TWENTY YEARS AFTER AGENDA 21 AND NOTHING TO CELEBRATE
Director of UNEP says that countries failed to implement the document
WASHINGTON, U.S. April 25, 2012.- Twenty years after its creation, the diagnosis of Agenda 21 is of failure in practice. The document has emerged as one of the most important of Rio92 and would be a tool in giving direction to governments in pursuit of sustainable development. But it stayed in the world of ideas.
This is one of the main criticisms of experts invited to make a balance of this period, confirmed by the Executive Director of the United Nations Environment Programme (UNEP), Achim Steiner, who was in Brazil last week. In addition to the global Agenda 21, countries and cities all over the world made their own documents – only Brazil has 1,300 local Agenda 21 – but not much came out of the paper, and the places where the population has appropriated them are exceptions. Rio+20 is, for Steiner himself, the chance to give gas to the tool. Well, if leaders define strategies to put it into practice.
“The implementation of Agenda 21 failed. The challenge of the Rio+20 will be to discover how to implement it. We cannot make the mistake of leaving this document aside and create something new, we must discuss the errors. There are thousands of local documents created, but in practice few went forward.”
According to Steiner, the Agenda 21 led to important changes in some places, but they were accompanied by even greater challenges, as in the last twenty years, production and consumption in the world have grown exponentially and the impact in humanity has only increased. Emissions increased, biodiversity decreased, there are more and more people going hungry. For the global head of UNEP, during the Rio+20 leaders need to ask again fundamental questions about the priorities of global investments to consider a new economic model and the implementation of the agendas:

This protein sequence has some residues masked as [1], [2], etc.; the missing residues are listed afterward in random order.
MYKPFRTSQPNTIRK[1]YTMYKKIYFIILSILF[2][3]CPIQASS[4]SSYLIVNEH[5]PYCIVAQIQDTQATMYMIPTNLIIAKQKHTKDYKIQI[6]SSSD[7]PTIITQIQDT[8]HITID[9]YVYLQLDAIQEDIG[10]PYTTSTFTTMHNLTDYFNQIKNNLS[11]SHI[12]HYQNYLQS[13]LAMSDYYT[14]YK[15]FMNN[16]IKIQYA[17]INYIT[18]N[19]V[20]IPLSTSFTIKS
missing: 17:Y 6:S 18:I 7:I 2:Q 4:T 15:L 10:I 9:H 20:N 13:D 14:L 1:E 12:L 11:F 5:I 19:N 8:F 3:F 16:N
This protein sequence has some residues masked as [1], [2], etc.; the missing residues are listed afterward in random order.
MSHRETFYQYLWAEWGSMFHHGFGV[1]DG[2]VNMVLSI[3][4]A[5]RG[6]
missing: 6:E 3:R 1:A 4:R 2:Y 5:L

“Investments in renewable energy sources are around US$ 60 billion. But the fossil fuel resources are of US$ 600 billion. That is, we are not changing the matrix. The same happens to agriculture in many countries. Brazil has advanced in many aspects, but continues to invest in monoculture, eroding fertile soils.”
The document, written by hundreds of hands during the Rio92, gave the direction for sustainable development in various fields, pointing to global needs, such as international cooperation between developed and developing countries, combating poverty, changing consumption patterns, promoting conditions for human health, combating deforestation, funding mechanisms, gender equity, among others. And the proposal was that countries and cities make their own documents as well, since priorities are different.
However, as most of the planet, in Brazil examples are also punctual. Few people know what is Agenda 21 and the locals where civil society approached it are exceptions.
According to the Municipal Information Research (Munic, its acronym in Portuguese) from the Brazilian Institute of Geography and Statistics (IBGE, its acronym in Portuguese), there are 1,300 local Agenda 21, in a total of 5,565 municipalities in the country.
The challenge, as explained by environmentalist and former congressman Fabio Feldman earlier this month, in the Seminary Dialogues for Sustainable Development Practice, promoted by Federal Rural University of Rio de Janeiro (UFRRJ, its acronym in Portuguese), is to look at global issues and use the Agenda 21 to solve them locally:
“Agenda 21 is easier to say than practice. But the instrument was one of the gains of civil society in Rio92. It started to have a voice.”